CQ TODAY MIDDAY UPDATE
Oct. 5, 2009 – 2:19 p.m.
The House plans to name its conferees for the fiscal 2010 defense authorization bill Tuesday, perhaps setting the stage for final action on the legislation by the end of the week.
Aides said conferees are expected to meet just once, on Oct. 7, signaling that House and Senate authorizers have figured out how to reconcile their differences on several important issues. If all goes according to plan, the House would take up the conference report Oct. 8.
Lawmakers and aides have been meeting since late July to reconcile the House and Senate versions of the bill, which authorizes national security programs run by the Defense and Energy departments.
The House-passed version would authorize expenditures totalling $680.5 billion, while the Senate version would authorize $679.8 billion. Both measures would authorize a 3.4 percent pay raise for the military. President Obama requested a 2.9 percent increase.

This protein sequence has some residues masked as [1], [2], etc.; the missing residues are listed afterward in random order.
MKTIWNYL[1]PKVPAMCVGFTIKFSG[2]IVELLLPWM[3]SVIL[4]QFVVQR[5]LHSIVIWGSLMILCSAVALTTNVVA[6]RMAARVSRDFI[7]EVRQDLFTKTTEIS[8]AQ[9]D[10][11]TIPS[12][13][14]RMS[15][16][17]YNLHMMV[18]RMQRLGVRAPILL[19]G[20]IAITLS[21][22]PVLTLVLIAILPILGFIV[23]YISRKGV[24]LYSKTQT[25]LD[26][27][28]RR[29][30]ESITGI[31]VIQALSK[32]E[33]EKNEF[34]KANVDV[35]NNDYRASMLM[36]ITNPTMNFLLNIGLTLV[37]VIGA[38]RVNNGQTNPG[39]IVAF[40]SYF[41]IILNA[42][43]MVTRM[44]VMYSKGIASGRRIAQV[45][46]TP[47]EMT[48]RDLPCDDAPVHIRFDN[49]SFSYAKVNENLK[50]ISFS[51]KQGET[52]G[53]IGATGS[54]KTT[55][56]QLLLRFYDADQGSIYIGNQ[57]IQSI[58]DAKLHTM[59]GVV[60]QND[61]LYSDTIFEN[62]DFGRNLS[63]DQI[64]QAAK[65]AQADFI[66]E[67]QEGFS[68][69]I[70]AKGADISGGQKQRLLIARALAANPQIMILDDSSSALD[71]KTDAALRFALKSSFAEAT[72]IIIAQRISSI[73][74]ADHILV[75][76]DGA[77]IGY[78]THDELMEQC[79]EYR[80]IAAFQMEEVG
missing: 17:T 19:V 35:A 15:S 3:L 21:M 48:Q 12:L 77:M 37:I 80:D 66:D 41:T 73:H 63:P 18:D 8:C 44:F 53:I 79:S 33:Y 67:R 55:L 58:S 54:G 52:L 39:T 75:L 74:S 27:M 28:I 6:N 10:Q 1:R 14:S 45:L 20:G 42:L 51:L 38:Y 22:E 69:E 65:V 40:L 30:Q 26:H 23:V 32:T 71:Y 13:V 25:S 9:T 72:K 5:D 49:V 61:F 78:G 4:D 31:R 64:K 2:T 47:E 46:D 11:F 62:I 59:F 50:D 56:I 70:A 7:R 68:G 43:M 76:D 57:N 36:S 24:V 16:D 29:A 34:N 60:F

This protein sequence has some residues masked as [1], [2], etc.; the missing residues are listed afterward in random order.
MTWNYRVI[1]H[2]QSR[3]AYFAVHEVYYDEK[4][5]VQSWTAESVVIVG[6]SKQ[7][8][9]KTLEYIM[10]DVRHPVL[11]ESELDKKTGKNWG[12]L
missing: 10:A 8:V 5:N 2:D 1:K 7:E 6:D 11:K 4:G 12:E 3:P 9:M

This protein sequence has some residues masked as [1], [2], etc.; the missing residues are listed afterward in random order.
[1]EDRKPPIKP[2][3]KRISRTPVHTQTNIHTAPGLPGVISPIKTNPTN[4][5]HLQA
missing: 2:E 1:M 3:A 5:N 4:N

Conferees have been grappling with whether to retain a Senate provision unrelated to defense that would extend federal hate-crime laws to offenses motivated by the gender identity, sexual orientation or disability of victims. Two years ago, defense conferees dropped a similar provision out of concern that it could jeopardize final action on the bill, particularly in the House.
Conferees also have confronted whether to authorize continued spending on a second type of engine for the F-35 Joint Strike Fighter, as the House prefers, or to allow funding for only one engine, as the White House and Senate want.
The House bill, but not the Senate version, would restrict Obama’s ability to move detainees at the U.S. prison at Guantánamo Bay, Cuba, from being released into the United States or transferred to U.S. jails until the president submits a plan to Congress. Republicans on the House Armed Services Committee fought to make the transfer provisions more stringent and are likely to raise the issue again in conference.